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This year, western disturbances are drawing attention of weather experts because of their severity and spread
Little over a week after western disturbance whipped up violent storms in western Uttar Pradesh and eastern Rajasthan, northern India faced yet another western disturbance with wind speed reaching 109 km/h in some paces of the national capital. At least 65 people were killed as thunderstorms accompanied with squall hit Uttar Pradesh, West Bengal, Andhra Pradesh and Delhi-NCR.
While five people died due to lightning and thunderstorm in Srikakulam district of Andhra Pradesh, at least four died and 26 were injured in Delhi-NCR. However, Uttar Pradesh has been the worst hit, once again, with 48 people killed and 25 injured due to lightning and thunderstorm in various districts of the state. Thirty-seven houses were damaged and nine animals were killed.
According to IMD’s latest prediction, thunderstorm accompanied with squall (wind speed reaching 50-70 km/h) very likely at isolated places over Jammu &Kashmir, Himachal Pradesh, East Bihar, West Bengal, Sikkim and Odisha.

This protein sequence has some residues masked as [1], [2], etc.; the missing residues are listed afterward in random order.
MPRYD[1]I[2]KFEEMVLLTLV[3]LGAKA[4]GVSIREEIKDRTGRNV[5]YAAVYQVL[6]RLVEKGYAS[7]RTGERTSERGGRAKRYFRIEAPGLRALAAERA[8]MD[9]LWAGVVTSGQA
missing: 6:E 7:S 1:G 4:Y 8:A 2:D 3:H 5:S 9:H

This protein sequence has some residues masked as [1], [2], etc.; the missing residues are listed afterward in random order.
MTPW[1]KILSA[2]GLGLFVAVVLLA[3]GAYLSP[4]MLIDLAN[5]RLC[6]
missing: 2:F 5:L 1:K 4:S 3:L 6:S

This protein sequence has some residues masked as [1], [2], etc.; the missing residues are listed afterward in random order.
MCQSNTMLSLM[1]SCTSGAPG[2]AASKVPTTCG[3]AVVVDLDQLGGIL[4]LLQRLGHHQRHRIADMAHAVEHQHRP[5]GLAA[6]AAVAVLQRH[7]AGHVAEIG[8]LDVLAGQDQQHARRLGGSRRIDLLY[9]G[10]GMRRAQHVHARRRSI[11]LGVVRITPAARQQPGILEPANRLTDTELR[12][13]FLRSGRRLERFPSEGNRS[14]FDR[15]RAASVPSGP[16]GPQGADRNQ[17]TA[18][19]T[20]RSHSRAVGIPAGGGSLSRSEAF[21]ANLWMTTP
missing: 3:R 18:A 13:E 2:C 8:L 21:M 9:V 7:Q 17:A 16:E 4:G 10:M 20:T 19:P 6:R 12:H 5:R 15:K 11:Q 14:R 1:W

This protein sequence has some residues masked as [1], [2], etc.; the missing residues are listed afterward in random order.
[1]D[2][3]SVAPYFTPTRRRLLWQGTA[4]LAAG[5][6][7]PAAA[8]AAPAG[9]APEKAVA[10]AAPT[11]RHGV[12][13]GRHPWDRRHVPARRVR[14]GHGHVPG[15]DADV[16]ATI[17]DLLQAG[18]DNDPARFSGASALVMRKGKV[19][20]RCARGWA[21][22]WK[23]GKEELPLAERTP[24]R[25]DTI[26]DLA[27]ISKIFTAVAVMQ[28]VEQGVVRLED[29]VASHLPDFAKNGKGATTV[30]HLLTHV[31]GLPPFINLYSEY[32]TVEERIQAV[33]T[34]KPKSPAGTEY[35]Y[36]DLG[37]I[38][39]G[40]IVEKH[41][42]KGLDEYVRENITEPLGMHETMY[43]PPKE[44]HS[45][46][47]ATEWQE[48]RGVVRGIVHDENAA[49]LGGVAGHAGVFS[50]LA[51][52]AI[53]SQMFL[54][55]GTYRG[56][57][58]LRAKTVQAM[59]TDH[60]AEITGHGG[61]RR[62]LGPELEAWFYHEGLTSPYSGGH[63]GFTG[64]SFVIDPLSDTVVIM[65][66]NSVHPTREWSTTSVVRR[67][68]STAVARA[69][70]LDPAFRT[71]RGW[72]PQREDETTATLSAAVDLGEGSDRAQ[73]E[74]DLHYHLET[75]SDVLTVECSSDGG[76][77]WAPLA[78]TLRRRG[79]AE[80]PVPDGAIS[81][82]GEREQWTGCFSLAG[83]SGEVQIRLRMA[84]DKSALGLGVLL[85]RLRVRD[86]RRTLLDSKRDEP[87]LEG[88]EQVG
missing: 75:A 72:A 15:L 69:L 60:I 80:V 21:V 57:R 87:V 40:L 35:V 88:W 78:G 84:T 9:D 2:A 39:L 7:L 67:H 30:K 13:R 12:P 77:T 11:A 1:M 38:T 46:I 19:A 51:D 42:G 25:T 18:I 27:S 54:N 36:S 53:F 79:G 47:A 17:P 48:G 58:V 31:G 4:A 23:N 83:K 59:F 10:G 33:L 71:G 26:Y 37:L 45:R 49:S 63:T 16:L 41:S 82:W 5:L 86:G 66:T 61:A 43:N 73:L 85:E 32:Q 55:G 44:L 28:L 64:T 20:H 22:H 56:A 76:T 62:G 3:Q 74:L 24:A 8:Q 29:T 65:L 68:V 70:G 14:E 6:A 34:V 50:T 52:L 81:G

Western disturbance, which is not unusual during pre-monsoon days, happens when the cold and moisture-laden winds from the Mediterranean fill up the low pressure area created in north and northwestern India due to high temperatures.
This year, western disturbances stand out because of their severity and spread. Weather scientists have attributed this to “a series of storms originating in the Mediterranean area and blending with local heat-induced storms”.
On April 26, Delhi had recorded the season's hottest day with the mercury touching 42 degree Celsius. In fact, heat wave like conditions started prevailing in large parts of the country, including Uttar Pradesh, Rajasthan, Haryana and Andhra Pradesh, from the second week of April—much earlier than the usual onset of heat waves. This heating-up trend is frequently creating an area of lower pressure, favourable for such storms to develop.
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